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Obesity is defined as a body mass index (BMI) of 30 kg/m2 or higher. Plastic surgeons are seeing more and more obese people in consultation. These people are looking for a way to improve their appearance, usually hoping to do so through liposuction.
Unfortunately, the disadvantages of obesity are not only conditions such as high blood pressure, diabetes, and heart disease. Surgery in obese patients is linked to an increase in complications. Fluid collections known as seromas and hematomas, infection, as well as slow healing and/or the separation of incisions are problems that can arise with more frequency in people whose weight is too large for their height.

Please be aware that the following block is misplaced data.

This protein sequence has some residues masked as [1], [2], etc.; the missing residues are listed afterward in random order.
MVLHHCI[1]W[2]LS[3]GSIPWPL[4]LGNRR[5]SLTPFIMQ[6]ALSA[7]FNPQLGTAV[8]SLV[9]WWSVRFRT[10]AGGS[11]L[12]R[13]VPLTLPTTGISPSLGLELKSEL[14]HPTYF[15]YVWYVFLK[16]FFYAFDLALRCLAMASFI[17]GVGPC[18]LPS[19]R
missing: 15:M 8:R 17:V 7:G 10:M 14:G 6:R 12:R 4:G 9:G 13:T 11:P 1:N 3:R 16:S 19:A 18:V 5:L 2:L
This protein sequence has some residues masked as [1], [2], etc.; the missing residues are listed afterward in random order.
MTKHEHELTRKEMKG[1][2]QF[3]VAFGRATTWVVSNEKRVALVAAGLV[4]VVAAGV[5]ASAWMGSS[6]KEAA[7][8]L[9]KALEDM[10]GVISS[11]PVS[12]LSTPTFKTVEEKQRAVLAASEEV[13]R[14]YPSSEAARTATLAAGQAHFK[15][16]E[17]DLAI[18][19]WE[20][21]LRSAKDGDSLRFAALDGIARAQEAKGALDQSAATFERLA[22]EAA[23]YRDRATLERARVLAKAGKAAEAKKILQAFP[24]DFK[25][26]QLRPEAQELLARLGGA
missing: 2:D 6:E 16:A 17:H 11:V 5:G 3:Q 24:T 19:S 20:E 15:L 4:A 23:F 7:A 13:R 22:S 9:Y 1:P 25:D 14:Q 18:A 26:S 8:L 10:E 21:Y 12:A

Additionally, because the procedures tend to be longer and the operation more labor-intensive due to the increased amount of tissue, obese individuals may end up paying more for certain procedures, e.g. liposuction, and abdominoplasty/panniculectomy.
As cosmetic plastic surgery is elective in nature, many plastic surgeons will ask their obese patients to lose weight to get to a BMI of 30 kg/m2 or less to decrease the risk of complications before proceeding with surgery. Furthermore, without a change in eating and exercise habits, any improvement provided by plastic surgery can be undone.